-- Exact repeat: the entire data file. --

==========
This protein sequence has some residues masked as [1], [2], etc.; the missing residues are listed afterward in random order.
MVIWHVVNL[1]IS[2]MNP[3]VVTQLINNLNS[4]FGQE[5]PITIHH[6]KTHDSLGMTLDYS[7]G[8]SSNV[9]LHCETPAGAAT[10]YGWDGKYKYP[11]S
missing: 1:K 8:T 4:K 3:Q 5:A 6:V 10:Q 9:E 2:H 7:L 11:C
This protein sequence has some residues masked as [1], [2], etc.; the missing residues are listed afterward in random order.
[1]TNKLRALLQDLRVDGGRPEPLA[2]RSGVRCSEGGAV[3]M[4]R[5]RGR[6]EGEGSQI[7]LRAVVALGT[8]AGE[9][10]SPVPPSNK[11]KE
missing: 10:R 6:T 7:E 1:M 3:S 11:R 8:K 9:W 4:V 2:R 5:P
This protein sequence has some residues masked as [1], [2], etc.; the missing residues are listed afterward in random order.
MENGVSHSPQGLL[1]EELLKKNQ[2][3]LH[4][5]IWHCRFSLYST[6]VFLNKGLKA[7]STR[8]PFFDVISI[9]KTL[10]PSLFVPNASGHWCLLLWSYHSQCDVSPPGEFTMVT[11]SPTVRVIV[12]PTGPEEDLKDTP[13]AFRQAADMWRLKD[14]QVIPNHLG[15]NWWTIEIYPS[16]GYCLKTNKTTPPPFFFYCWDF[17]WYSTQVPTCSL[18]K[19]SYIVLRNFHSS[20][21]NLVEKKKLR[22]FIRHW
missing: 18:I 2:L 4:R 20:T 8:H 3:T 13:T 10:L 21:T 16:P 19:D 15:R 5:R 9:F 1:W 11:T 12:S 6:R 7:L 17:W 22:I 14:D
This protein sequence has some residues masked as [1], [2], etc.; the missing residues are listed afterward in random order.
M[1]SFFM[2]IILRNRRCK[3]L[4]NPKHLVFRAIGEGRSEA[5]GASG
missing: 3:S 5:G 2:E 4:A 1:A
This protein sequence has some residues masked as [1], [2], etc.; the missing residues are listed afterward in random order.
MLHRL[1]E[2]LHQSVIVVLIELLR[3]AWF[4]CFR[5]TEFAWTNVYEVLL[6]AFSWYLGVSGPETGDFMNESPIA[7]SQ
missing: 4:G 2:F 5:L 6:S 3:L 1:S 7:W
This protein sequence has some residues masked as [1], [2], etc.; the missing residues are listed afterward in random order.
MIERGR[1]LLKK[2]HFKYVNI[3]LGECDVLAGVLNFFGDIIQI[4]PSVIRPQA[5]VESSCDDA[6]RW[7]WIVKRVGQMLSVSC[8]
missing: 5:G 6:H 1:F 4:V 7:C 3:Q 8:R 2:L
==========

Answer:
This protein sequence has some residues masked as [1], [2], etc.; the missing residues are listed afterward in random order.
MVIWHVVNL[1]IS[2]MNP[3]VVTQLINNLNS[4]FGQE[5]PITIHH[6]KTHDSLGMTLDYS[7]G[8]SSNV[9]LHCETPAGAAT[10]YGWDGKYKYP[11]S
missing: 1:K 8:T 4:K 3:Q 5:A 6:V 10:Q 9:E 2:H 7:L 11:C
This protein sequence has some residues masked as [1], [2], etc.; the missing residues are listed afterward in random order.
[1]TNKLRALLQDLRVDGGRPEPLA[2]RSGVRCSEGGAV[3]M[4]R[5]RGR[6]EGEGSQI[7]LRAVVALGT[8]AGE[9][10]SPVPPSNK[11]KE
missing: 10:R 6:T 7:E 1:M 3:S 11:R 8:K 9:W 4:V 2:R 5:P
This protein sequence has some residues masked as [1], [2], etc.; the missing residues are listed afterward in random order.
MENGVSHSPQGLL[1]EELLKKNQ[2][3]LH[4][5]IWHCRFSLYST[6]VFLNKGLKA[7]STR[8]PFFDVISI[9]KTL[10]PSLFVPNASGHWCLLLWSYHSQCDVSPPGEFTMVT[11]SPTVRVIV[12]PTGPEEDLKDTP[13]AFRQAADMWRLKD[14]QVIPNHLG[15]NWWTIEIYPS[16]GYCLKTNKTTPPPFFFYCWDF[17]WYSTQVPTCSL[18]K[19]SYIVLRNFHSS[20][21]NLVEKKKLR[22]FIRHW
missing: 18:I 2:L 4:R 20:T 8:H 3:T 13:T 10:L 21:T 16:P 19:D 15:R 5:R 9:F 1:W 11:T 12:S 6:R 7:L 17:W 22:I 14:D
This protein sequence has some residues masked as [1], [2], etc.; the missing residues are listed afterward in random order.
M[1]SFFM[2]IILRNRRCK[3]L[4]NPKHLVFRAIGEGRSEA[5]GASG
missing: 3:S 5:G 2:E 4:A 1:A
This protein sequence has some residues masked as [1], [2], etc.; the missing residues are listed afterward in random order.
MLHRL[1]E[2]LHQSVIVVLIELLR[3]AWF[4]CFR[5]TEFAWTNVYEVLL[6]AFSWYLGVSGPETGDFMNESPIA[7]SQ
missing: 4:G 2:F 5:L 6:S 3:L 1:S 7:W
This protein sequence has some residues masked as [1], [2], etc.; the missing residues are listed afterward in random order.
MIERGR[1]LLKK[2]HFKYVNI[3]LGECDVLAGVLNFFGDIIQI[4]PSVIRPQA[5]VESSCDDA[6]RW[7]WIVKRVGQMLSVSC[8]
missing: 5:G 6:H 1:F 4:V 7:C 3:Q 8:R 2:L